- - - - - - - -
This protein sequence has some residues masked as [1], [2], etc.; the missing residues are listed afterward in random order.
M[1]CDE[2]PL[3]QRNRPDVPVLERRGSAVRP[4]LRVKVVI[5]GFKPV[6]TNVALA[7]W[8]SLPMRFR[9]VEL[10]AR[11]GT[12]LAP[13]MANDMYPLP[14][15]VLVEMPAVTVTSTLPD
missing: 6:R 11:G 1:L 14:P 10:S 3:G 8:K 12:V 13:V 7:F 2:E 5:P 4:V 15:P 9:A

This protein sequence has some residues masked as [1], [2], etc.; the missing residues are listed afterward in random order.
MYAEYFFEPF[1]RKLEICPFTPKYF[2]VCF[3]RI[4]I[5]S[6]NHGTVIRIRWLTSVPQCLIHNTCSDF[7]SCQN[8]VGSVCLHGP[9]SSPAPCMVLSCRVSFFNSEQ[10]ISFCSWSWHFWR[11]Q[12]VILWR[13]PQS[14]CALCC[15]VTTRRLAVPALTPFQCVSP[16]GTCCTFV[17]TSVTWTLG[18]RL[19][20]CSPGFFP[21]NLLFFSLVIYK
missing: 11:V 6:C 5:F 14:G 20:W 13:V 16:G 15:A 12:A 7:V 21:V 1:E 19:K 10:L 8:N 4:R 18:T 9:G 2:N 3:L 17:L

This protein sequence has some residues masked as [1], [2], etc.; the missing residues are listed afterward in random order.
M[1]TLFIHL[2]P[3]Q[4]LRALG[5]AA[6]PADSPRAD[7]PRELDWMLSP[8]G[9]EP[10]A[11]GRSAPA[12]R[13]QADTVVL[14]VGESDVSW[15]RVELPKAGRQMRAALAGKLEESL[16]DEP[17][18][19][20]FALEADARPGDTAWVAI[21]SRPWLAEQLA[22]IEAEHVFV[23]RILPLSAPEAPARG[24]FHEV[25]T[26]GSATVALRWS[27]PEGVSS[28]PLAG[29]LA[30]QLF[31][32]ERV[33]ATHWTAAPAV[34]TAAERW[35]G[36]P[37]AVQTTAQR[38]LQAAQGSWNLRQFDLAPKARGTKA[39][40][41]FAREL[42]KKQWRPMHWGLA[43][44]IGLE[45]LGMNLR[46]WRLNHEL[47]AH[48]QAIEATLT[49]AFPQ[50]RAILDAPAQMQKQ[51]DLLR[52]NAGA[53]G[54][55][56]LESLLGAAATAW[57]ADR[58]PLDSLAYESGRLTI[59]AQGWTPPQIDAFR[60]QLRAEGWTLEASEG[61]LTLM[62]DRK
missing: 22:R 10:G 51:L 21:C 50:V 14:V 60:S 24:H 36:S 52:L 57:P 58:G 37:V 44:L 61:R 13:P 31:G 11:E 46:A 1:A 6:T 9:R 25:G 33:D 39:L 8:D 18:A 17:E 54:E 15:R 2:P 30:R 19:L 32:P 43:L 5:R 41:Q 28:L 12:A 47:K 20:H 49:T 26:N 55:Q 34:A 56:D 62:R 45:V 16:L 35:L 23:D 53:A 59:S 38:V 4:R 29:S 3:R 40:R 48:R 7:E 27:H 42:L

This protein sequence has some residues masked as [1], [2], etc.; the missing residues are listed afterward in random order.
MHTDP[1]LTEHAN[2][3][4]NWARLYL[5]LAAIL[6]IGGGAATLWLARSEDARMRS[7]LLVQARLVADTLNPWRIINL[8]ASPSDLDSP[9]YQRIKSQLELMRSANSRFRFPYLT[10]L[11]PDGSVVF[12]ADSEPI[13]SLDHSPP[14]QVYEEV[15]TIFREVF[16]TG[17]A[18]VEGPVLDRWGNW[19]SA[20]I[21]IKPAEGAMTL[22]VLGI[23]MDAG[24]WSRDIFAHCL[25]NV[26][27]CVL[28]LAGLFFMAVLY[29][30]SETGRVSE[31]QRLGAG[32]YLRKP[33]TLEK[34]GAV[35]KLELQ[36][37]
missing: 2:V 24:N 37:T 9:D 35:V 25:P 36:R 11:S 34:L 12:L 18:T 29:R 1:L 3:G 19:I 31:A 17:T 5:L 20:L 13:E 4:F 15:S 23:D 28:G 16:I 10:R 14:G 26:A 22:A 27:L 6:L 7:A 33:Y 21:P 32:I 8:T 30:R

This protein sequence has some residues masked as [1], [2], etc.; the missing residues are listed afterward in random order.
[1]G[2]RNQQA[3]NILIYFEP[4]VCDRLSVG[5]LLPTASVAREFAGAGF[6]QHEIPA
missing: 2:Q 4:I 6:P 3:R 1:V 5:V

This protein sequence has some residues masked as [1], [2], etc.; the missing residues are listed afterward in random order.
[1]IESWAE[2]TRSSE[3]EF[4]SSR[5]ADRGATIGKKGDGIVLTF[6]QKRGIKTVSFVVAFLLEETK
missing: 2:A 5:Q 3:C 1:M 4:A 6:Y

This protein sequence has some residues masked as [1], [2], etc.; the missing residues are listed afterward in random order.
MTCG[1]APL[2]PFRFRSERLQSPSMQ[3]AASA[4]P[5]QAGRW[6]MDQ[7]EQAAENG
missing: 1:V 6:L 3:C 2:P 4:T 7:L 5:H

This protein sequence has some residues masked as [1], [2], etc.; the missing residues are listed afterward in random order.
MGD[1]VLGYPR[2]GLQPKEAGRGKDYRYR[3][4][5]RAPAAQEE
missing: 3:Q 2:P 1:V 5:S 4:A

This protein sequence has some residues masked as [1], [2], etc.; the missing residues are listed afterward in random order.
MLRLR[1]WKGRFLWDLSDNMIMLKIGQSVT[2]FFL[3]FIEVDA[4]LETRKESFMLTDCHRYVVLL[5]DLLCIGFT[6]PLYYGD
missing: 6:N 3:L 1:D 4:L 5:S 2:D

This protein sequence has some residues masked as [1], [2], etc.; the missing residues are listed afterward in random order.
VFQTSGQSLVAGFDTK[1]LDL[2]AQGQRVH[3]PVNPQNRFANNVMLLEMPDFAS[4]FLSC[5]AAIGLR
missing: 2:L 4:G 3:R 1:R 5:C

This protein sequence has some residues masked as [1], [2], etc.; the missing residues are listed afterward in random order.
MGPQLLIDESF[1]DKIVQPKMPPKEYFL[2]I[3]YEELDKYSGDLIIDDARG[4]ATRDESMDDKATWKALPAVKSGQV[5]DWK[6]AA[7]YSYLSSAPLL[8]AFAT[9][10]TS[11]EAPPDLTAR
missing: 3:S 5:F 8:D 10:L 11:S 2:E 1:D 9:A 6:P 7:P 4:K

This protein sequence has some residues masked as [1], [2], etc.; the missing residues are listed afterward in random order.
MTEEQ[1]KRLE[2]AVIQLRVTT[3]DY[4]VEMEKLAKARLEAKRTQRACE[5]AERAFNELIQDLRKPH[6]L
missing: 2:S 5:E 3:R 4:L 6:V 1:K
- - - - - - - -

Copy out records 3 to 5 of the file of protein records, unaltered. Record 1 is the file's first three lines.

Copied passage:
This protein sequence has some residues masked as [1], [2], etc.; the missing residues are listed afterward in random order.
M[1]TLFIHL[2]P[3]Q[4]LRALG[5]AA[6]PADSPRAD[7]PRELDWMLSP[8]G[9]EP[10]A[11]GRSAPA[12]R[13]QADTVVL[14]VGESDVSW[15]RVELPKAGRQMRAALAGKLEESL[16]DEP[17][18][19][20]FALEADARPGDTAWVAI[21]SRPWLAEQLA[22]IEAEHVFV[23]RILPLSAPEAPARG[24]FHEV[25]T[26]GSATVALRWS[27]PEGVSS[28]PLAG[29]LA[30]QLF[31][32]ERV[33]ATHWTAAPAV[34]TAAERW[35]G[36]P[37]AVQTTAQR[38]LQAAQGSWNLRQFDLAPKARGTKA[39][40][41]FAREL[42]KKQWRPMHWGLA[43][44]IGLE[45]LGMNLR[46]WRLNHEL[47]AH[48]QAIEATLT[49]AFPQ[50]RAILDAPAQMQKQ[51]DLLR[52]NAGA[53]G[54][55][56]LESLLGAAATAW[57]ADR[58]PLDSLAYESGRLTI[59]AQGWTPPQIDAFR[60]QLRAEGWTLEASEG[61]LTLM[62]DRK
missing: 22:R 10:G 51:L 21:C 50:V 14:V 60:S 24:H 36:S 52:L 57:P 58:G 37:V 44:L 61:R 13:P 31:G 11:E 46:A 1:A 6:T 9:R 25:G 33:D 39:L 8:D 18:A 17:E 54:E 15:R 2:P 30:R 19:L 32:P 43:L 5:R 41:Q 28:L 12:A 47:K 20:H 49:T 26:N 55:Q 34:A 56:D 62:R 45:V 16:L 35:L 23:D 53:A 59:S 38:V 4:R 29:S 3:R 40:R 48:R 7:E 27:H 42:L

This protein sequence has some residues masked as [1], [2], etc.; the missing residues are listed afterward in random order.
MHTDP[1]LTEHAN[2][3][4]NWARLYL[5]LAAIL[6]IGGGAATLWLARSEDARMRS[7]LLVQARLVADTLNPWRIINL[8]ASPSDLDSP[9]YQRIKSQLELMRSANSRFRFPYLT[10]L[11]PDGSVVF[12]ADSEPI[13]SLDHSPP[14]QVYEEV[15]TIFREVF[16]TG[17]A[18]VEGPVLDRWGNW[19]SA[20]I[21]IKPAEGAMTL[22]VLGI[23]MDAG[24]WSRDIFAHCL[25]NV[26][27]CVL[28]LAGLFFMAVLY[29][30]SETGRVSE[31]QRLGAG[32]YLRKP[33]TLEK[34]GAV[35]KLELQ[36][37]
missing: 2:V 24:N 37:T 9:D 35:V 25:P 36:R 11:S 34:L 12:L 18:T 29:R 1:L 3:G 19:I 31:A 17:T 5:L 20:L 13:E 4:F 15:S 23:D 28:G 16:I 10:R 14:G 26:A 22:A 27:L 6:L 7:A 33:Y 21:P 32:I 8:T 30:R

This protein sequence has some residues masked as [1], [2], etc.; the missing residues are listed afterward in random order.
[1]G[2]RNQQA[3]NILIYFEP[4]VCDRLSVG[5]LLPTASVAREFAGAGF[6]QHEIPA
missing: 2:Q 4:I 6:P 3:R 1:V 5:V